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      Basal metabolic rate studies in humans: measurement and development of new equations

      Public Health Nutrition

      CABI Publishing

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          To facilitate the Food and Agriculture Organization/World Health Organization/United Nations University Joint (FAO/WHO/UNU) Expert Consultation on Energy and Protein Requirements which met in Rome in 1981, Schofield et al. reviewed the literature and produced predictive equations for both sexes for the following ages: 0–3, 3–10, 10–18, 18–30, 30–60 and >60 years. These formed the basis for the equations used in 1985 FAO/WHO/UNU document, Energy and Protein Requirements.

          While Schofield's analysis has served a significant role in re-establishing the importance of using basal metabolic rate (BMR) to predict human energy requirements, recent workers have subsequently queried the universal validity and application of these equations. A survey of the most recent studies (1980–2000) in BMR suggests that in most cases the current FAO/WHO/UNU predictive equations overestimate BMR in many communities. The FAO/WHO/UNU equations to predict BMR were developed using a database that contained a disproportionate number – 3388 out of 7173 (47%) – of Italian subjects. The Schofield database contained relatively few subjects from the tropical region.

          The objective here is to review the historical development in the measurement and application of BMR and to critically review the Schofield et al. BMR database presenting a series of new equations to predict BMR.


          This division, while arbitrary, will enable readers who wish to omit the historical review of BMR to concentrate on the evolution of the new BMR equations.


          BMR data collected from published and measured values.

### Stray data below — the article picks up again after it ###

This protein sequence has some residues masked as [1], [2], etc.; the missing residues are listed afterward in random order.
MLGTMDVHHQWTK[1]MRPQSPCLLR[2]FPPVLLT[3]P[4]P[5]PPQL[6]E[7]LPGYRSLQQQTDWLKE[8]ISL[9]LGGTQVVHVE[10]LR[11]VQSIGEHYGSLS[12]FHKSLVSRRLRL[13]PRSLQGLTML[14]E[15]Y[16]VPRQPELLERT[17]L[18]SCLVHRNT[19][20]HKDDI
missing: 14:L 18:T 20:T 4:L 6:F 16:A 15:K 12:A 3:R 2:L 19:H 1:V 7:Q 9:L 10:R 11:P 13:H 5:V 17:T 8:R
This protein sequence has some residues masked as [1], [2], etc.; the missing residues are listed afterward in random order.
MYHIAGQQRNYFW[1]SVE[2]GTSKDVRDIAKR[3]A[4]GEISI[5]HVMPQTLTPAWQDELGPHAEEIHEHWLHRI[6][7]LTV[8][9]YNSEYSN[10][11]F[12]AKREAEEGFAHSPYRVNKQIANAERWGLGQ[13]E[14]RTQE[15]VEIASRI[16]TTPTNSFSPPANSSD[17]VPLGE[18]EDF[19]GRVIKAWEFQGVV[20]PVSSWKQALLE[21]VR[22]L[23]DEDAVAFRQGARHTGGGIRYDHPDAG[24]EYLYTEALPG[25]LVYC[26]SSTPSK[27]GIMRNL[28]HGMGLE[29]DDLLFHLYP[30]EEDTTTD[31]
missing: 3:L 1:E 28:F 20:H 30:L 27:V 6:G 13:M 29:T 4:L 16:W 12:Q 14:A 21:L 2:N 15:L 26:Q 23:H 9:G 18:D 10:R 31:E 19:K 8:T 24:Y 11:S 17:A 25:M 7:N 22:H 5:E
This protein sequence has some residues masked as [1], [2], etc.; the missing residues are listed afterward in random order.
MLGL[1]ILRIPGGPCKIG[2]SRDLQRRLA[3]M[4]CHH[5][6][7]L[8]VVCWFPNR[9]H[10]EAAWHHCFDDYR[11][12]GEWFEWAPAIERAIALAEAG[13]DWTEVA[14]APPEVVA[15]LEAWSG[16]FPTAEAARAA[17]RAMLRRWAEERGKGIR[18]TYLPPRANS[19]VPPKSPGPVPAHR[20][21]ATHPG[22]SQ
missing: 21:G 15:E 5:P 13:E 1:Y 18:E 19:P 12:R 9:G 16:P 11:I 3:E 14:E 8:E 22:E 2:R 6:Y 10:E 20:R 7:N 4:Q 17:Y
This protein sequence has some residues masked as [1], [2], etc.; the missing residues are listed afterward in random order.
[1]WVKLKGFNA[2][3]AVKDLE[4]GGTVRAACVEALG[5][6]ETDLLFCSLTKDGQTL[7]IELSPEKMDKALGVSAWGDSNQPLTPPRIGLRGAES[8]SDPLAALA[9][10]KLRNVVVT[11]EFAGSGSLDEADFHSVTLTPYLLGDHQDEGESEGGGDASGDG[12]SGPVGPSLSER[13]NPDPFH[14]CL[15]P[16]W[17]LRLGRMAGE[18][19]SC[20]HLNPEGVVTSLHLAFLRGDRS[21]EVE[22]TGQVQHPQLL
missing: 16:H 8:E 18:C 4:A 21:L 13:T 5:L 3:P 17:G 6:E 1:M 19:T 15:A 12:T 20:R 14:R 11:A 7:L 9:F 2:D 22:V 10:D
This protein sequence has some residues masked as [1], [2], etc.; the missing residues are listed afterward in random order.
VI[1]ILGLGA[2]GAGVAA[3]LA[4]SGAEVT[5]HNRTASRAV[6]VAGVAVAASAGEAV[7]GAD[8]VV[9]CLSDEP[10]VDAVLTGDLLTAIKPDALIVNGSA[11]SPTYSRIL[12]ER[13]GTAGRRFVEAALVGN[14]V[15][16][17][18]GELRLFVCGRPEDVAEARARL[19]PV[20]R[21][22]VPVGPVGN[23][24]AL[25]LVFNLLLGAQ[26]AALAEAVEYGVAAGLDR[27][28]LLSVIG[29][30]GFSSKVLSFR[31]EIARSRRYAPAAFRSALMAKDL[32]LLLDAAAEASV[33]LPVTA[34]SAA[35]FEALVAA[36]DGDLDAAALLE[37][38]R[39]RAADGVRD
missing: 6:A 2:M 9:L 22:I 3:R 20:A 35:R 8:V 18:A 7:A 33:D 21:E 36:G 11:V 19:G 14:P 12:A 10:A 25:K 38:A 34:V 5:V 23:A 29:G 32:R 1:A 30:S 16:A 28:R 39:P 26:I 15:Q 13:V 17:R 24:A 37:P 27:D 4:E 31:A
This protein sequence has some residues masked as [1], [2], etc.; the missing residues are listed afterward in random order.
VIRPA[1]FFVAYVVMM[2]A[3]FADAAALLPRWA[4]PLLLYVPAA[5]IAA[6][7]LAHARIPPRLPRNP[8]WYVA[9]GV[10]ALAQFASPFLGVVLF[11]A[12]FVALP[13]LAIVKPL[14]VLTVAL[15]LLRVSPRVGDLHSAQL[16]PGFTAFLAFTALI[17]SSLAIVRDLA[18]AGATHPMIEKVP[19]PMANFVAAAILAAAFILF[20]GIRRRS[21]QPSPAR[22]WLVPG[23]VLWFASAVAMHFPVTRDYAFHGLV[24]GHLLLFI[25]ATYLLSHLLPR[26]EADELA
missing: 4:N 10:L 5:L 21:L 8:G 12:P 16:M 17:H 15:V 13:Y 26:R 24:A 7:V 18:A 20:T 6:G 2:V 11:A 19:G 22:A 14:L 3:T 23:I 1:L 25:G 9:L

A series of new equations (Oxford equations) have been developed using a data set of 10 552 BMR values that (1) excluded all the Italian subjects and (2) included a much larger number (4018) of people from the tropics.


          In general, the Oxford equations tend to produce lower BMR values than the current FAO/WHO/UNU equations in 18–30 and 30–60 year old males and in all females over 18 years of age.


          This is an opportune moment to re-examine the role and place of BMR measurements in estimating total energy requirements today. The Oxford equations' future use and application will surely depend on their ability to predict more accurately the BMR in contemporary populations.

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          Most cited references 46

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          The respiratory exchange of animals and man.

           August Krogh (1916)
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            Energy expenditure in obese and nonobese adolescents.

            We measured body composition, basal metabolic rate (BMR), and total energy expenditure in 28 nonobese and 35 obese adolescents aged 12-18 y using indirect calorimetry and the doubly labeled water method. BMR was highly correlated with fat-free mass in both the nonobese and obese groups (r = 0.77 and 0.84, respectively). BMR adjusted for fat-free mass was significantly greater in males than females and in the obese subjects. Total energy expenditure was significantly greater in the obese than nonobese cohort but ratios of total energy expenditure/BMR were not significantly different in the two groups (1.79 +/- 0.2 versus 1.68 +/- 0.19, nonobese and obese males and 1.69 +/- 0.28 versus 1.74 +/- 0.19 nonobese and obese females, respectively). These data indicate that BMR and total energy expenditure are not reduced in the already obese adolescent. Therefore, reduced energy expenditure cannot be responsible for the maintenance of obesity in adolescents.
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              Human energy requirements: overestimation by widely used prediction equation.

              Basal energy expenditure accounts for a large component of energy losses, and a clinical estimate of this form of thermogenesis is usually derived from a prediction equation. The most widely used prediction equation was developed in 1919 by Harris and Benedict. The energy requirements of healthy and diseased individuals are often estimated from application of this formula. Using a direct gradient-layer calorimeter and two different indirect calorimeters, our two centers found that the Harris-Benedict equation overestimated basal energy requirements by 10 to 15% (X +/- SD, 12.3 +/- 11%) in 201 studies of healthy men and women. These results raise questions regarding the accuracy of predicting an individual's energy requirements.

                Author and article information

                Public Health Nutrition
                Public Health Nutr.
                CABI Publishing
                October 2005
                January 02 2007
                October 2005
                : 8
                : 7a
                : 1133-1152
                © 2005


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